“I don’t know! I figured something was wrong with . . .” Sloane gestured vaguely to her crotch. “You know. The boys or something.”
“Let me get this straight.” He was grinning. “You thought I had some kind of embarrassing medical condition that necessitated at least six months of regular doctor visits . . . and you never asked me about it?”
She suppressed a smile of her own. “You almost sound disappointed in me.”
“No, no. I’m just impressed.”
He had been thirteen and lanky when she met him, a body of sharp edges with no sense of where it began or ended, but he had always had that smile.
She had fallen in love with him half a dozen times before she knew she had — when he was screaming orders over the deafening wind of a Drain, keeping them all alive; when he stayed awake with her on long night drives through the country even after everyone else had fallen asleep; when he called his grandmother and his voice went soft. He never left anyone behind.
She curled her toes into the tile. “I’ve been before, you know. To therapy,” she said. “I went for a few months when we were sixteen.”
“You did?” He frowned a little. “You never told me that.”
There were a lot of things she hadn’t told him, hadn’t told anyone. “I didn’t want to worry anybody,” she said. “And I still don’t, so . . . just don’t mention this to the others, okay? I don’t want to see it in fucking Esquire with the headline ‘Rick Lane Told You So.’”
“Of course.” Matt took her hand and twisted their fingers together. “We should go to bed. We have to get up in four hours for the monument dedication.”
Sloane nodded, but they still sat on the kitchen floor until the medicine kicked in and she stopped shaking. Then Matt put the knife away, helped her up, and they both went back to bed.
AGENCY FOR THE RESEARCH AND INVESTIGATION OF THE SUPRANORMAL
October 4, 2019
Ms. Sloane Andrews
Dear Ms. Andrews:
On 13 September 2019, the office of the Information and Privacy Coordinator received your 12 September 2019 Freedom of Information Act (FOIA) request for information or records on Project Ringer.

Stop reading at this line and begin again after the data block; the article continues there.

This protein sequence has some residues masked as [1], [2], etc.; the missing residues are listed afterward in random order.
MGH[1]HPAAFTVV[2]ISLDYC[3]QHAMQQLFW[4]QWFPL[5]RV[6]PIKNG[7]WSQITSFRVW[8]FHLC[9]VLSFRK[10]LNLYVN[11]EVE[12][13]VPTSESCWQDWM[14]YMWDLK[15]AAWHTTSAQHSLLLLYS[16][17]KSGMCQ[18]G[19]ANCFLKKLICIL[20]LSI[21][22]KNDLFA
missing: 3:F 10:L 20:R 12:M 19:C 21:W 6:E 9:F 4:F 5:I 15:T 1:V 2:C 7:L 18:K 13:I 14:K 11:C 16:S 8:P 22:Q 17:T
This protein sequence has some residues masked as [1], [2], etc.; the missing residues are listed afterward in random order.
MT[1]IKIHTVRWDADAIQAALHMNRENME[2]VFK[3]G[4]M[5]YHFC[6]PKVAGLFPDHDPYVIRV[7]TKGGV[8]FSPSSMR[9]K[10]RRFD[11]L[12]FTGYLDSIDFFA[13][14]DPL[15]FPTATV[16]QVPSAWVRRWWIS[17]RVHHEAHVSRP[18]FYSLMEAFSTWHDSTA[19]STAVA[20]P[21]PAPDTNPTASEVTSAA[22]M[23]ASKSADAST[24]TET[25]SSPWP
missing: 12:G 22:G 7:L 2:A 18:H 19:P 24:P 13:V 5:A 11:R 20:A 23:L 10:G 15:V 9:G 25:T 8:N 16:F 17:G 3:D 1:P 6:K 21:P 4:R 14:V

Many of the requested records remain classified. However, due to your years of service to the United States government, we have granted you access to all but those requiring the highest level of security clearance. We searched our database of previously released records and located the enclosed documents, totaling 120 pages, which we believe to be responsive to your request. There is no charge for these documents.
Information and Privacy Coordinator
Excerpted from Chosen Ones by Veronica Roth. Copyright © 2020 by Veronica Roth. Published and reprinted by permission of Houghton Mifflin Harcourt. All rights reserved.
Betches may receive a portion of revenue if you click a link and purchase a product or service. The links are independently placed and do not influence editorial content.
If you ever read 50 Shades Of Grey and thought, “This is pretty sexy, but it would be wayyyy sexier if I could hear these exact same events told from the perspective of a man,” then you’re in luck! Twilight fan fiction author-turned-porn-book-woman E.L. James will be releasing a new installment of the 50 Shades series called Darker: 50 Shades Darker as Told By Christian, which is, you guessed it, a retelling of the second 50 Shades book from the perspective of Christian, and with the longest book title known to man. E.L. James, you know don’t have to like, explain the entire premise of the book in the title, right? Like, Harry Potter books are just called Harry Potter And The XYZ not What It’s Like To Go To Wizard School From The Perspective Of Harry James Potter, Boy Wizard. It’s not necessary.
The new book will come out on Nov. 28th, just a few months after the release of the film version of Fifty Shades Darker, so those of us
me who only see the 50 Shades movies because we don’t want to be spotted reading a porn book in public will be able to hear Anastasia’s side of the story, before Christian gets his man thoughts all over it.
E.L. James teased pages from the new book on Facebook over a year ago and
horny soccer moms 50 Shades stans have been wet with anticipation ever since.
Ugh should I not have said wet? I’m sorry. That’s gross.
Anyway, this type of re-release is nothing new for the
sopping wet avid 50 Shades fans. E.L. James pulled a similar move back in June of 2015 when she released Grey: Fifty Shades of Grey as Told by Christian. Again, there is no need for these titles to be so long. That’s what the inside of the book is for.
Not that E.L. James needs any advice from me. Grey: Fifty Shades of Blah Blah Blah sold over 1 million copies in its first week, despite the fact that literally every critic said it was hot, steamy garbage. It’s almost like the reason 50 Shades is so popular has nothing to do with literary merit or something…